At this point, a word of caution should be expressed to the fact that all animal studies discussed above were based on a single mouse strain, BALB/c, as well as a single CD8+ T cell epitope derived from the CSP. Future studies on the induction of primary T cell responses to exo-erythrocytic forms of malaria need to be extended to other protective CD8+ T cell epitopes including responses, which appear later in the liver stage by using either radiation attenuated (RAS) or genetically attenuated (GAS) sporozoites or sporozoites combined with chloroquine chemoprophylaxis (CPS) (52).
It is still unclear to what extend animal models dissecting induction of primary T cell responses to malaria as well as human studies involving vaccinated volunteers reflect the acquisition of natural cellular immune responses in malaria endemic areas. An acquisition of a sterile immune protection following immunization with RAS, GAS, or using CPS regime in animals and humans sharply contrasts with the situation in the field, where, in spite of frequent (up to 30 per month in certain areas) biting by infected mosquitoes (53, 54), no sterile protection is usually obtained in both adults and children in response to natural infection under drug treatment or intermittent preventive treatment (IPT). Several hypotheses could be proposed to explain this discrepancy: (1) sporozoite “charge” (and, as a result, supply of parasite antigens) is too small in the field as compared to that given under experimental conditions; (2) down-regulation of the parasite-specific CD8+ T cell responses by the content of mosquito salivary glands delivered together with sporozoites to the site of T cell priming; and (3) excessive and/or preceding induction of immune responses to salivary gland proteins. As for the latter, given the fact that only a fraction (0–25% depending on the seasons and location) of mosquitoes are infected (54–56), a memory T-cell pool specific for salivary gland antigens is most likely established prior to parasite infection. As a result, secondary T cell responses directed to mosquito antigens could be preferentially activated at the expense of parasite-specific T-cell activation via, for example, competition for IL-2, homeostatic niche, or by active secretion of inhibitory molecules (57–64). If this is the case, the efficacy of sporozoite-based pre-erythrocytic vaccines may turn out to be low in endemic areas due to even subtle contamination with the salivary gland proteins. Both the second and third hypotheses may explain the low frequency of parasite-specific helper and CD8+ T cell found in humans from malaria endemic regions, as well as the general failure [with the exception for a single donor so far (65)] to obtain stable human T-cell clones specific to malaria liver stage antigens.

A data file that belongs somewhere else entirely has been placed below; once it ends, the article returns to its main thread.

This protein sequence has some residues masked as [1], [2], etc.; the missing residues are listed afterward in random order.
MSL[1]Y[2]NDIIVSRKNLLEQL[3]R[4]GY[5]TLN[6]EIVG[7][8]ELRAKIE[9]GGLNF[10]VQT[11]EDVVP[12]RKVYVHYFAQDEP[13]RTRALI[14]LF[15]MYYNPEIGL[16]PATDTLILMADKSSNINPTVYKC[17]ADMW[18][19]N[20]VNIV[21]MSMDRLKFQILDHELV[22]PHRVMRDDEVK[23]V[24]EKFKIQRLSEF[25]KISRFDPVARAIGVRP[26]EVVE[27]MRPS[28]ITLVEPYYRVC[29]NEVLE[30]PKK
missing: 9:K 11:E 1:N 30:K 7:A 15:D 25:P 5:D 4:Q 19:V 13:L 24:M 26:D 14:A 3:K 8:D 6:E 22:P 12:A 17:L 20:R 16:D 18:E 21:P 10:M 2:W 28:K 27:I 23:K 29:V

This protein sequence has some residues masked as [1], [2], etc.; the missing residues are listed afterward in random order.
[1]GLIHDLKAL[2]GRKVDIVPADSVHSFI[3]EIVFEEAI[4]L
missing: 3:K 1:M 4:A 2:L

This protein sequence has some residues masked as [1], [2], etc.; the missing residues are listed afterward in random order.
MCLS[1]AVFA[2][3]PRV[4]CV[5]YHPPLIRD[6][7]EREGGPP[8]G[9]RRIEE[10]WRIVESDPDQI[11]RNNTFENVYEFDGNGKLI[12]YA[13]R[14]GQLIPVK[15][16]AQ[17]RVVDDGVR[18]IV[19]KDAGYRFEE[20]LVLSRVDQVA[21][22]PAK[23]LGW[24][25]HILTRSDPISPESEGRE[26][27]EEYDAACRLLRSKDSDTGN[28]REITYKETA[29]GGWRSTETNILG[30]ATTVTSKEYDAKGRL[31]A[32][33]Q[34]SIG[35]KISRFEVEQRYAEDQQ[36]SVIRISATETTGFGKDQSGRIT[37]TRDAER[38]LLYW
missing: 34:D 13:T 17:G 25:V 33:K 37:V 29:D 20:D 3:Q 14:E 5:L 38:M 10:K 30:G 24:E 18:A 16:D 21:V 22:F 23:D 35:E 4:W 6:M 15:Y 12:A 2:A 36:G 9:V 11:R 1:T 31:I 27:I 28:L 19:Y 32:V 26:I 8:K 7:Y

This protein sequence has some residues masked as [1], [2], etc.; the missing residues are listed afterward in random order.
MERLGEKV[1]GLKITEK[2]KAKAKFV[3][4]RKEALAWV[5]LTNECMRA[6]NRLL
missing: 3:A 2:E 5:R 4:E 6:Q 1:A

In conclusion, existing experimental data obtained from animal models suggest that: (1) both DCs and hepatocytes can prime naïve malaria parasite-specific CD8+ T cells, at least those directed to epitopes derived from CSP and (2) either DCs or hepatocytes are sufficient to induce protective CSP-specific T cell responses if the parasite load is not excessive. Identification of the essential site for priming of malaria liver stage-directed CD8+ T cell responses of broader antigen specificity as well as mimicking the conditions of the natural exposure to the uninfected mosquito vector will pave the way for the optimal design of T cell-based vaccines. We hope that experimental approaches suggested above in the context of the reviewed original data (21, 27, 34, 39) will prompt further studies on the induction and maintenance of protective T cell responses against exo-erythrocytic stages of malaria infection.
Conflict of Interest Statement
The authors declare that the research was conducted in the absence of any commercial or financial relationships that could be construed as a potential conflict of interest.
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Keywords: Plasmodium, malaria, liver stage antigens, antigen presentation to T cells, dendritic and liver cells as APC
Citation: Corradin G and Levitskaya J (2014) Priming of CD8+ T cell responses to liver stage malaria parasite antigens. Front. Immunol. 5:527. doi: 10.3389/fimmu.2014.00527
Received: 21 August 2014; Paper pending published: 08 September 2014;
Accepted: 07 October 2014; Published online: 05 November 2014.
Edited by:Ute Frevert, New York University School of Medicine, USA
Reviewed by:John Harty, University of Iowa, USA
Denise Doolan, Queensland Institute of Medical Research, Australia
Dominique Mazier, University Pierre and Marie Curie, France
Copyright: © 2014 Corradin and Levitskaya. This is an open-access article distributed under the terms of the Creative Commons Attribution License (CC BY). The use, distribution or reproduction in other forums is permitted, provided the original author(s) or licensor are credited and that the original publication in this journal is cited, in accordance with accepted academic practice. No use, distribution or reproduction is permitted which does not comply with these terms.
*Correspondence: Giampietro Corradin, Biochemistry Department, University of Lausanne, Chemin des Boveresses 157, 1066 Epalinges, Switzerland e-mail: firstname.lastname@example.org